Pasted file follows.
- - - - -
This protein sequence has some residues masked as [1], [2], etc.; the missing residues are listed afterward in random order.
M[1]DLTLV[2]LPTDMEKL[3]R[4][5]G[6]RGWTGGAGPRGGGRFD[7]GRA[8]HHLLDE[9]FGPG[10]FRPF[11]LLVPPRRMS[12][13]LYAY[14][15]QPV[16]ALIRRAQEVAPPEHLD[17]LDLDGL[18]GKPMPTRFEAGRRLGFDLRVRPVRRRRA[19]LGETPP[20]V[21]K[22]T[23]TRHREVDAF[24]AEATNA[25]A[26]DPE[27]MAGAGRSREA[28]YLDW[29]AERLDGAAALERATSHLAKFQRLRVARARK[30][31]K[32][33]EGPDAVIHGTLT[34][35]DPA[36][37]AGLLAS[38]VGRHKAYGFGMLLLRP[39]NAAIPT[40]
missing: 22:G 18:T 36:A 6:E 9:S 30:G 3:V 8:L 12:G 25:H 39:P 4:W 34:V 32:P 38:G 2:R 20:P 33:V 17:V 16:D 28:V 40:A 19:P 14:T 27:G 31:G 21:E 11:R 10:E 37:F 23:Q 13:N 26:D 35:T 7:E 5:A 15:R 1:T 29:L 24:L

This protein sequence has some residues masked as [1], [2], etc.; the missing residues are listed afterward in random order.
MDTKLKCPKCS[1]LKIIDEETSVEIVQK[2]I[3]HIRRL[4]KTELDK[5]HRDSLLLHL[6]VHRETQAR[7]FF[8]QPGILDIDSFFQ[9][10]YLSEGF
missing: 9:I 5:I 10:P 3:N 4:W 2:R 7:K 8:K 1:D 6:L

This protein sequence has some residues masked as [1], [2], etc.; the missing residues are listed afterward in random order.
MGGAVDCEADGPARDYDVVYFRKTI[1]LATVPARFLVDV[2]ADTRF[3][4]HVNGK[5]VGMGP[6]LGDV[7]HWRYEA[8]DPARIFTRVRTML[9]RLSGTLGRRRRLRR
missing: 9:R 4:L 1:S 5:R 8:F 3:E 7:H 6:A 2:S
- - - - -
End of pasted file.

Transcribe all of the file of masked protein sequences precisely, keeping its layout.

This protein sequence has some residues masked as [1], [2], etc.; the missing residues are listed afterward in random order.
M[1]DLTLV[2]LPTDMEKL[3]R[4][5]G[6]RGWTGGAGPRGGGRFD[7]GRA[8]HHLLDE[9]FGPG[10]FRPF[11]LLVPPRRMS[12][13]LYAY[14][15]QPV[16]ALIRRAQEVAPPEHLD[17]LDLDGL[18]GKPMPTRFEAGRRLGFDLRVRPVRRRRA[19]LGETPP[20]V[21]K[22]T[23]TRHREVDAF[24]AEATNA[25]A[26]DPE[27]MAGAGRSREA[28]YLDW[29]AERLDGAAALERATSHLAKFQRLRVARARK[30][31]K[32][33]EGPDAVIHGTLT[34][35]DPA[36][37]AGLLAS[38]VGRHKAYGFGMLLLRP[39]NAAIPT[40]
missing: 22:G 18:T 36:A 6:E 9:S 30:G 3:V 8:L 12:G 25:H 39:P 4:W 34:V 32:P 38:G 2:R 20:P 33:V 17:V 16:D 28:V 40:A 19:P 14:T 27:G 31:G 21:E 11:R 10:E 37:F 23:Q 13:N 26:D 35:T 7:E 5:A 15:R 1:T 29:L 24:L

This protein sequence has some residues masked as [1], [2], etc.; the missing residues are listed afterward in random order.
MDTKLKCPKCS[1]LKIIDEETSVEIVQK[2]I[3]HIRRL[4]KTELDK[5]HRDSLLLHL[6]VHRETQAR[7]FF[8]QPGILDIDSFFQ[9][10]YLSEGF
missing: 9:I 5:I 10:P 3:N 4:W 2:R 7:K 8:K 1:D 6:L

This protein sequence has some residues masked as [1], [2], etc.; the missing residues are listed afterward in random order.
MGGAVDCEADGPARDYDVVYFRKTI[1]LATVPARFLVDV[2]ADTRF[3][4]HVNGK[5]VGMGP[6]LGDV[7]HWRYEA[8]DPARIFTRVRTML[9]RLSGTLGRRRRLRR
missing: 9:R 4:L 1:S 5:R 8:F 3:E 7:H 6:A 2:S